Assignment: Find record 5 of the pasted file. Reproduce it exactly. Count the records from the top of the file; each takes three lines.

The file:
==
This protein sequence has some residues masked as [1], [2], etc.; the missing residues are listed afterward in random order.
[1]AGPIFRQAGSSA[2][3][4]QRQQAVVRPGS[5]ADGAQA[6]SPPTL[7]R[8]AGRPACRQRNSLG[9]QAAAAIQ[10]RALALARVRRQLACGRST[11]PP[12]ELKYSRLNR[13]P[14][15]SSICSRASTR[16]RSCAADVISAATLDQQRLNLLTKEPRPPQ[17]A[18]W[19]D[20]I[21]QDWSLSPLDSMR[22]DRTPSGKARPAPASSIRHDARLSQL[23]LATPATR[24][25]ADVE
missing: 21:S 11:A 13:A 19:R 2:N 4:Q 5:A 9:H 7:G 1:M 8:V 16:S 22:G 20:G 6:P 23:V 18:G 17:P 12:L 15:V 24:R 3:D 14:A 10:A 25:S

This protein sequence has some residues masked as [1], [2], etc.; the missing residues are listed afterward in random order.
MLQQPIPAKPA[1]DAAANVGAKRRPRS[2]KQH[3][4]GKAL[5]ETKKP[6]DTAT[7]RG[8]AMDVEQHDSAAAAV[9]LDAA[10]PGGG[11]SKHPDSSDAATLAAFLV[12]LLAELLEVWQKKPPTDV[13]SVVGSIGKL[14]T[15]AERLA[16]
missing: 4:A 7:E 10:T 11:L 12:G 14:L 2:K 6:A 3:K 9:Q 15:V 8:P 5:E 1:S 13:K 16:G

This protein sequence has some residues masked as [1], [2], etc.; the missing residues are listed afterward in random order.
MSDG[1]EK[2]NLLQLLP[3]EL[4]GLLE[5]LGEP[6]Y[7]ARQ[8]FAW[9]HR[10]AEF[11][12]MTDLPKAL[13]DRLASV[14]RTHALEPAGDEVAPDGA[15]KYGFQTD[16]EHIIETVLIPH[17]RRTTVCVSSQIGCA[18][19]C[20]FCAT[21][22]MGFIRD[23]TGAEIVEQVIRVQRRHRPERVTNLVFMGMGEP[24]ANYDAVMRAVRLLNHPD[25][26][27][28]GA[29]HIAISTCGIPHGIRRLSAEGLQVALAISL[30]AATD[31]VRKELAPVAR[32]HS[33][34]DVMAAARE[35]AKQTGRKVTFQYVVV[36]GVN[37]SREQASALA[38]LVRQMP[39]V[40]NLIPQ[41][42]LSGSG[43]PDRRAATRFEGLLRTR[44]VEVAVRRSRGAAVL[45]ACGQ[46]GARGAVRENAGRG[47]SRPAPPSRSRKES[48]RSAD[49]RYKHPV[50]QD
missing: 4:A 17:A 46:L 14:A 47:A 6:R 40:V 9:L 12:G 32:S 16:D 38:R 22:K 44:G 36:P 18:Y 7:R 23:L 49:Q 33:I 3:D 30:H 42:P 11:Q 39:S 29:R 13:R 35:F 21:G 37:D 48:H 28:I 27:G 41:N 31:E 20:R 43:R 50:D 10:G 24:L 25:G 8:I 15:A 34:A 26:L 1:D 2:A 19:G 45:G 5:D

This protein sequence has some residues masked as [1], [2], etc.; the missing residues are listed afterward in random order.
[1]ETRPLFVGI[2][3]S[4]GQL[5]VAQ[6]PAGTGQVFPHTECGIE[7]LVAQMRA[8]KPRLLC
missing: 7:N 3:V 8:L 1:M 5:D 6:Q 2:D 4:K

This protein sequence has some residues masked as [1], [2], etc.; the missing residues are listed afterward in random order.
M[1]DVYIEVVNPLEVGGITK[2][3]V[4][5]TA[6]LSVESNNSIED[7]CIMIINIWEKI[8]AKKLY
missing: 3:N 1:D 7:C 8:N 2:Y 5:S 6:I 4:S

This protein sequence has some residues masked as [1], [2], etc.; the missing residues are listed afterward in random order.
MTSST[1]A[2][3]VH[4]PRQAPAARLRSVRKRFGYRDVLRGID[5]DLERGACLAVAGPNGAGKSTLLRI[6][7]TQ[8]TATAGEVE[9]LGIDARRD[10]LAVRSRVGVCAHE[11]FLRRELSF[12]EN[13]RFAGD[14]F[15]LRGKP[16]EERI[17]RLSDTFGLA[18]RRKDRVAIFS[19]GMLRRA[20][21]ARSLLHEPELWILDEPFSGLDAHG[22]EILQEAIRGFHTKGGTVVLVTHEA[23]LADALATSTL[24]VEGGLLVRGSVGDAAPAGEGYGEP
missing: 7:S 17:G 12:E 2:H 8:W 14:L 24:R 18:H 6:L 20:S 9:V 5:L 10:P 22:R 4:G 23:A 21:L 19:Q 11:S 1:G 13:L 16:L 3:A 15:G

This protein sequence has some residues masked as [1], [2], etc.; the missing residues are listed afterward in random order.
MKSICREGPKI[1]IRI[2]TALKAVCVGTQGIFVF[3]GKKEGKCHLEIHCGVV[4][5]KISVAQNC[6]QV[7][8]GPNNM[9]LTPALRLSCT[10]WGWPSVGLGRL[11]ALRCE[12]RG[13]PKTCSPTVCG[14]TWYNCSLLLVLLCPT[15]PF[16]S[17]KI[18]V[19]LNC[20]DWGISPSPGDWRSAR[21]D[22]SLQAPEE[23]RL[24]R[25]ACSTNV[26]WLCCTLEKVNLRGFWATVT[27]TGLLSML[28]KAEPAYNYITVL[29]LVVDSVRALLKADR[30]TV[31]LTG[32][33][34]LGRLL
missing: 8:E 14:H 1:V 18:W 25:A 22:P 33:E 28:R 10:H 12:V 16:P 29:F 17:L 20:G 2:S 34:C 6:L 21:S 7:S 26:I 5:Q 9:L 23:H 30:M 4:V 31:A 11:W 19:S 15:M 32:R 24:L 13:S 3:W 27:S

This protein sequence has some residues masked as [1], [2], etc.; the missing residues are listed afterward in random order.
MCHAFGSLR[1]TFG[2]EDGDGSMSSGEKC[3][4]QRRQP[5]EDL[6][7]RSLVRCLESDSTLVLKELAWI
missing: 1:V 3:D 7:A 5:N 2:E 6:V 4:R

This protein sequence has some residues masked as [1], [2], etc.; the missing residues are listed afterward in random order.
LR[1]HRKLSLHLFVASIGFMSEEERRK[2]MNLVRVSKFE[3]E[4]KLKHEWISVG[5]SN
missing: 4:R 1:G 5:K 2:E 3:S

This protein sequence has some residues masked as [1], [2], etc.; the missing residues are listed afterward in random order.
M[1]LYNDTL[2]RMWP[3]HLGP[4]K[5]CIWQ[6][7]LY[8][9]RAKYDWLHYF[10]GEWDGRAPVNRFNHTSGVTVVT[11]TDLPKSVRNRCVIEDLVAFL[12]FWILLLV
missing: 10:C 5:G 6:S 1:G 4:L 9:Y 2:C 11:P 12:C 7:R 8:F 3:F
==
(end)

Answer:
This protein sequence has some residues masked as [1], [2], etc.; the missing residues are listed afterward in random order.
M[1]DVYIEVVNPLEVGGITK[2][3]V[4][5]TA[6]LSVESNNSIED[7]CIMIINIWEKI[8]AKKLY
missing: 3:N 1:D 7:C 8:N 2:Y 5:S 6:I 4:S